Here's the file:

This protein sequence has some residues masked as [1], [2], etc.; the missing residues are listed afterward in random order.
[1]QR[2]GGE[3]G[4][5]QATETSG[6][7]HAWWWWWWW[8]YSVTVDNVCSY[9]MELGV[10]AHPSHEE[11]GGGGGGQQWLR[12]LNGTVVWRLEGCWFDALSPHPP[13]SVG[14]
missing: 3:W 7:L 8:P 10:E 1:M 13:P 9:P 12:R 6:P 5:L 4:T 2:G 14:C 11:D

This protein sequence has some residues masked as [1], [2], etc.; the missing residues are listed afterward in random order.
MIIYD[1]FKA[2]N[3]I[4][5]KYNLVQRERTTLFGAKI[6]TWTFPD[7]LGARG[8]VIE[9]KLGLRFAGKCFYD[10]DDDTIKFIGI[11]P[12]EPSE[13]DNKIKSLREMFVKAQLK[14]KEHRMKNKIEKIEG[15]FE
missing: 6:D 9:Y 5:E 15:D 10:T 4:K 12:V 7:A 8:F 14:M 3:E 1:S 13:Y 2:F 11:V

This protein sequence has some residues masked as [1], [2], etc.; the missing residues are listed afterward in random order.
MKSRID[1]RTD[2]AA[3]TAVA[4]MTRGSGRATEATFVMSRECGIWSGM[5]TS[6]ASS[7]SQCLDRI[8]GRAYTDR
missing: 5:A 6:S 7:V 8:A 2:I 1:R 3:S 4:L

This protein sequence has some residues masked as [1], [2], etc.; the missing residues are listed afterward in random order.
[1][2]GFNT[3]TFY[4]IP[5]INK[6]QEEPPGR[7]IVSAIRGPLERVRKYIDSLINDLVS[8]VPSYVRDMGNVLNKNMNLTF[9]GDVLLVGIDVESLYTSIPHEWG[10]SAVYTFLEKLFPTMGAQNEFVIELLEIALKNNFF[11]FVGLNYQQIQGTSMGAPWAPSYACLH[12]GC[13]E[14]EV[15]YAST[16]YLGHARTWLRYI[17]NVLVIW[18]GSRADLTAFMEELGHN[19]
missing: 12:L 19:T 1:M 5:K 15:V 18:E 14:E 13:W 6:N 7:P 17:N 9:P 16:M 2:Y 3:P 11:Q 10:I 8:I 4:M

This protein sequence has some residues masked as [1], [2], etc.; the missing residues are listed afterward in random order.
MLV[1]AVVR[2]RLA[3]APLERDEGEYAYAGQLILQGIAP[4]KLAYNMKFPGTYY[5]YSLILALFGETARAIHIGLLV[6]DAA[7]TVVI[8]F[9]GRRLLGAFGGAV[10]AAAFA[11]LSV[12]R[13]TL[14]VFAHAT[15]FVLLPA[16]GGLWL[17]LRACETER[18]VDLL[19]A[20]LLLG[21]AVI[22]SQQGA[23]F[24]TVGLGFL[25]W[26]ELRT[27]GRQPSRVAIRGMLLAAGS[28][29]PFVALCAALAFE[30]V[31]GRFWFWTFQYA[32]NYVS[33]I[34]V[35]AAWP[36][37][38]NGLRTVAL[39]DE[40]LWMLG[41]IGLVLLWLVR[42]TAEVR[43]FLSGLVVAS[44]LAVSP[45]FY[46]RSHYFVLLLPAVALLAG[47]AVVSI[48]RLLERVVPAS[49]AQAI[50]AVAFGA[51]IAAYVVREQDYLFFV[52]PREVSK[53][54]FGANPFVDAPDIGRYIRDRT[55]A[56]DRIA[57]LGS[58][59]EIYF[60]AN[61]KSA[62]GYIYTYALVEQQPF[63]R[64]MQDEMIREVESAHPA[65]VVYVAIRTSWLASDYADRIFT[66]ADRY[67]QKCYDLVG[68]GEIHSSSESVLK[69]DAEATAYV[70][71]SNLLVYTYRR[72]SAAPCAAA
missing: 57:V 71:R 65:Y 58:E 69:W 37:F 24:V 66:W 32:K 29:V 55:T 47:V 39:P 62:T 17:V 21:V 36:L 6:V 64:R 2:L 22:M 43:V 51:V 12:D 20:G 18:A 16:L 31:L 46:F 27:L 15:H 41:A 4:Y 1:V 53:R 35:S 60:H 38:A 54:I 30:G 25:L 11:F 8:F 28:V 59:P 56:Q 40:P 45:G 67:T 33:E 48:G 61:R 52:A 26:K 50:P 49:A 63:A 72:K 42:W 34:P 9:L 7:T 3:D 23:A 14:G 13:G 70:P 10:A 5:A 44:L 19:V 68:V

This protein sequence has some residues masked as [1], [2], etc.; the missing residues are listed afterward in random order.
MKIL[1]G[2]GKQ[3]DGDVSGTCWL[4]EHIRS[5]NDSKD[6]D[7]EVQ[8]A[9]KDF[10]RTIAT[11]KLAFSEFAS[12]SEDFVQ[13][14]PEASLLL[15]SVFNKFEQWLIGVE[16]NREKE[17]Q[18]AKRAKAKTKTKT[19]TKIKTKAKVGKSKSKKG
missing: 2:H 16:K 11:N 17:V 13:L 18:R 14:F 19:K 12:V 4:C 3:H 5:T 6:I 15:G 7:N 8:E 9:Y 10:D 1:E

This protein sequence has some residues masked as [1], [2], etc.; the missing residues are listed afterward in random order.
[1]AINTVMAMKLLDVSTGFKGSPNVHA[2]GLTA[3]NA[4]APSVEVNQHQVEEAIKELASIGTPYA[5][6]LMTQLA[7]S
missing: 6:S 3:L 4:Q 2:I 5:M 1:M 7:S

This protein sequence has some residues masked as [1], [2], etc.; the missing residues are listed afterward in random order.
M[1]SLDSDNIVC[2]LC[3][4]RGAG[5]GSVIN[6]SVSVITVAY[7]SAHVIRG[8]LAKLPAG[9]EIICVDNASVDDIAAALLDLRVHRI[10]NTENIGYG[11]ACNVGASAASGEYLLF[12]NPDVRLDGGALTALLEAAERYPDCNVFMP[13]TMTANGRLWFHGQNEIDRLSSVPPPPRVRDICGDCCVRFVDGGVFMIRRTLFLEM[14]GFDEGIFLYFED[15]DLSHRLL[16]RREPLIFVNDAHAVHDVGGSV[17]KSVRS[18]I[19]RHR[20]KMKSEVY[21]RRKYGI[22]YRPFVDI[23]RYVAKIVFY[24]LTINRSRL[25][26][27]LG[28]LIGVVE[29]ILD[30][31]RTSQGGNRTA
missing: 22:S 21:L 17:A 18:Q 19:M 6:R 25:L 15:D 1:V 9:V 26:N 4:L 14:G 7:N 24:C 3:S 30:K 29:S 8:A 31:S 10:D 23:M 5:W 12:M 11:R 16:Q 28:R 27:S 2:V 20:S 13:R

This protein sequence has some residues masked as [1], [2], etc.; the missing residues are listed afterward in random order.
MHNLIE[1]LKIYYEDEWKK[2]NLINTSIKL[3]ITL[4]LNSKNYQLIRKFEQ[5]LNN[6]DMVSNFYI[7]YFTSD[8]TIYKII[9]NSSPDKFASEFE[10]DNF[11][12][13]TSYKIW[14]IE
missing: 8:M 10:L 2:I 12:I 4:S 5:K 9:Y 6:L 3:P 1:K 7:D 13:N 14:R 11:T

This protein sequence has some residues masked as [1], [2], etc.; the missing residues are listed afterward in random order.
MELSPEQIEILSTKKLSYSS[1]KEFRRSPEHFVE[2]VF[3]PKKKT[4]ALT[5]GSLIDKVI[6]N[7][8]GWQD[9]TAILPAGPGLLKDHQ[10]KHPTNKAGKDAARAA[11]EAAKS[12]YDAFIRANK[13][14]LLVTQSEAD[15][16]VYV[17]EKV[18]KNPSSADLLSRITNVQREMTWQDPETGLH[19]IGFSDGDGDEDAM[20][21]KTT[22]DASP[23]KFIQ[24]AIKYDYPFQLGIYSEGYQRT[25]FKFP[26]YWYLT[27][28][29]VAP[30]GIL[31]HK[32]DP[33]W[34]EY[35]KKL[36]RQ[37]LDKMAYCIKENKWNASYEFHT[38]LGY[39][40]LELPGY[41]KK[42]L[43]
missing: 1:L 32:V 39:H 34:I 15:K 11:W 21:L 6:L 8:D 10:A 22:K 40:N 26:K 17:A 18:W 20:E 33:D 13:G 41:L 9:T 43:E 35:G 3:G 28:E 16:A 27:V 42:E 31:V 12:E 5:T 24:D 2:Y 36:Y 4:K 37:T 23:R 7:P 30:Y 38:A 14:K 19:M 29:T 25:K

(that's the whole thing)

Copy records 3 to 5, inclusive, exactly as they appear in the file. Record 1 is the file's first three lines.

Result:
This protein sequence has some residues masked as [1], [2], etc.; the missing residues are listed afterward in random order.
MKSRID[1]RTD[2]AA[3]TAVA[4]MTRGSGRATEATFVMSRECGIWSGM[5]TS[6]ASS[7]SQCLDRI[8]GRAYTDR
missing: 5:A 6:S 7:V 8:A 2:I 1:R 3:S 4:L

This protein sequence has some residues masked as [1], [2], etc.; the missing residues are listed afterward in random order.
[1][2]GFNT[3]TFY[4]IP[5]INK[6]QEEPPGR[7]IVSAIRGPLERVRKYIDSLINDLVS[8]VPSYVRDMGNVLNKNMNLTF[9]GDVLLVGIDVESLYTSIPHEWG[10]SAVYTFLEKLFPTMGAQNEFVIELLEIALKNNFF[11]FVGLNYQQIQGTSMGAPWAPSYACLH[12]GC[13]E[14]EV[15]YAST[16]YLGHARTWLRYI[17]NVLVIW[18]GSRADLTAFMEELGHN[19]
missing: 12:L 19:T 1:M 5:K 15:V 18:E 14:E 13:W 6:N 7:P 17:N 9:P 16:M 2:Y 3:P 11:Q 10:I 8:I 4:M

This protein sequence has some residues masked as [1], [2], etc.; the missing residues are listed afterward in random order.
MLV[1]AVVR[2]RLA[3]APLERDEGEYAYAGQLILQGIAP[4]KLAYNMKFPGTYY[5]YSLILALFGETARAIHIGLLV[6]DAA[7]TVVI[8]F[9]GRRLLGAFGGAV[10]AAAFA[11]LSV[12]R[13]TL[14]VFAHAT[15]FVLLPA[16]GGLWL[17]LRACETER[18]VDLL[19]A[20]LLLG[21]AVI[22]SQQGA[23]F[24]TVGLGFL[25]W[26]ELRT[27]GRQPSRVAIRGMLLAAGS[28][29]PFVALCAALAFE[30]V[31]GRFWFWTFQYA[32]NYVS[33]I[34]V[35]AAWP[36][37][38]NGLRTVAL[39]DE[40]LWMLG[41]IGLVLLWLVR[42]TAEVR[43]FLSGLVVAS[44]LAVSP[45]FY[46]RSHYFVLLLPAVALLAG[47]AVVSI[48]RLLERVVPAS[49]AQAI[50]AVAFGA[51]IAAYVVREQDYLFFV[52]PREVSK[53][54]FGANPFVDAPDIGRYIRDRT[55]A[56]DRIA[57]LGS[58][59]EIYF[60]AN[61]KSA[62]GYIYTYALVEQQPF[63]R[64]MQDEMIREVESAHPA[65]VVYVAIRTSWLASDYADRIFT[66]ADRY[67]QKCYDLVG[68]GEIHSSSESVLK[69]DAEATAYV[70][71]SNLLVYTYRR[72]SAAPCAAA
missing: 57:V 71:R 65:Y 58:E 69:W 37:F 24:V 66:W 32:K 29:V 55:T 47:V 39:P 62:T 17:V 21:V 36:L 6:V 64:R 2:L 22:M 43:V 51:V 12:D 20:G 18:A 16:L 31:L 46:F 27:L 15:H 41:A 4:Y 1:V 53:R 35:S 60:H 38:A 54:I 30:G 25:L 11:F 8:F 28:V 59:P 56:Q 40:P 45:G 67:T 33:E 48:G 61:R 52:A 26:K 50:P 49:A 63:A 72:K 42:W 34:P 9:L 7:T 3:D 23:A 14:G 13:G 70:P 10:A 5:A 44:L 19:V 68:V